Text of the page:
Deidre Paknad, WorkBoard CEO: Do you have a framework for teams to achieve their best, or are you leaving it to the thousand managers that you have in the organization each to make up their own ad hoc model for aligning within the team and driving real outcomes in progress? Now, unfortunately, if you don't have a common framework for managers to coalesce their teams on their best outcomes and impacts, and you have a set of managers in the middle and at the front, who've relied on proximity and visual inspection to direct actions for their employees, those managers and their teams will fail in our work climate and environment today.
Today, mature companies are increasingly borrowing a framework from startups that is used to help teams focus on what great looks like, and really drive clarity around what would be awesome this quarter — and how that contributes to the company's objectives.
And this OKR framework gives managers a better way to unlock their team's full brain power and willpower. And of course, when those team members are not fully engaged — when they're not thinking about what would be awesome, or when they don't even know what would be awesome for their team — they're not bringing you their full brainpower and their full willpower.
The OKR Framework helps you capture untapped value and velocity locked in those teams, and in the gaps between teams and between silos and functions. The framework has three elements, and it's a cycle of aligning and clarifying what matters now to our customers and our company and what are our best possible outcomes. What would be great, and how do we measure those outcomes? Not by opinion, but how would we objectively measure those results? And then which teams do we need to align with vertically and horizontally for best outcomes?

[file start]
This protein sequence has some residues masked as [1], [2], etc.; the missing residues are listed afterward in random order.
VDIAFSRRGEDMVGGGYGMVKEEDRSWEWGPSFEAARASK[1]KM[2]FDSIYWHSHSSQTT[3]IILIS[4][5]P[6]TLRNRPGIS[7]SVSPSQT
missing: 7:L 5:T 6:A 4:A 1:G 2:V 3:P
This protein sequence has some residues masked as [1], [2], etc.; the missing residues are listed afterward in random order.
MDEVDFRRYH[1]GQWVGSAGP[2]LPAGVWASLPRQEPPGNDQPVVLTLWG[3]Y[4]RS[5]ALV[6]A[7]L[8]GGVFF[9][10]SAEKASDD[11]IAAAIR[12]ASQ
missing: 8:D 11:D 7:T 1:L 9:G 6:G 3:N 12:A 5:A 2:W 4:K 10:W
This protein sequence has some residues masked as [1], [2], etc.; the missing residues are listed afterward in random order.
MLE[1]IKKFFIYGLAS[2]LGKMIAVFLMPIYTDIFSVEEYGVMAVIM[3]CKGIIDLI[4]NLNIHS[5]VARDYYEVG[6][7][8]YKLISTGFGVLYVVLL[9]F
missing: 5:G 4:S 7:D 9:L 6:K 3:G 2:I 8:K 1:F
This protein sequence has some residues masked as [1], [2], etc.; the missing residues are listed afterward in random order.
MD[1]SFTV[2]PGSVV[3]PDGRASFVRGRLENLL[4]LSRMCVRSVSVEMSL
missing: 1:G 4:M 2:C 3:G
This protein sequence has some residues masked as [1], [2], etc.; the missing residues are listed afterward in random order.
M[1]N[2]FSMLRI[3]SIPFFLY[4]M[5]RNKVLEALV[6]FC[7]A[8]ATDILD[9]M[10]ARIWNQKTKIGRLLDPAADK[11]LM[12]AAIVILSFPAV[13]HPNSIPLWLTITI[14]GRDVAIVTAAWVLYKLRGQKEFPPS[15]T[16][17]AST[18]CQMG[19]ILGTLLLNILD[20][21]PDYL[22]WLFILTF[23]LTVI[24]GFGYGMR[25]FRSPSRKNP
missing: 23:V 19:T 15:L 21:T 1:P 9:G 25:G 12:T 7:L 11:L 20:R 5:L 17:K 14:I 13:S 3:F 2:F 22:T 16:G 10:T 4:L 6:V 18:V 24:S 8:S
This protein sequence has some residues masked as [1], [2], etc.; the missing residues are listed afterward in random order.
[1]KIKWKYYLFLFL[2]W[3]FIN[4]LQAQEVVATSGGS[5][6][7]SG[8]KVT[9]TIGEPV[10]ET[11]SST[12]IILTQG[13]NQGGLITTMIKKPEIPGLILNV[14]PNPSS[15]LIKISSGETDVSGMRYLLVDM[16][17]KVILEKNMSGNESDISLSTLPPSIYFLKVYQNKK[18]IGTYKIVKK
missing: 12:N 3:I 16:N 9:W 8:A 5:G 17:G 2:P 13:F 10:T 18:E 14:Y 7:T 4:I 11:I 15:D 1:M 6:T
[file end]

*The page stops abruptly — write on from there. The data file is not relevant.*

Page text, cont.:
Once aligned, you shift to focus: that's focusing and measuring value along the path and how much value have we created? How close are we to those outcomes we're trying to create? What's our gap to goal? What are the risks to our results now? So we're really concentrating our energy week to week on where value is really created.
And then the last cycle is learn and iterate — an explicit moment in time to focus on what did we learn about how value is created on our team and what do we learn about what gets in our way of that value? And then that, of course is the iteration that we align on going into the next quarter cycle.
OKRs are particularly powerful when cross-functional teams use them to unlock better results. And by cross-functional here, I mean self-forming teams that come together to achieve objectives and results for customer and for company where the stakeholders involved in actually driving that value actually come together to agree on what it is. Our data shows that lateral alignment cross-functional teams consistently drive higher results quarter over quarter than single function, or if you will, hierarchical teams do.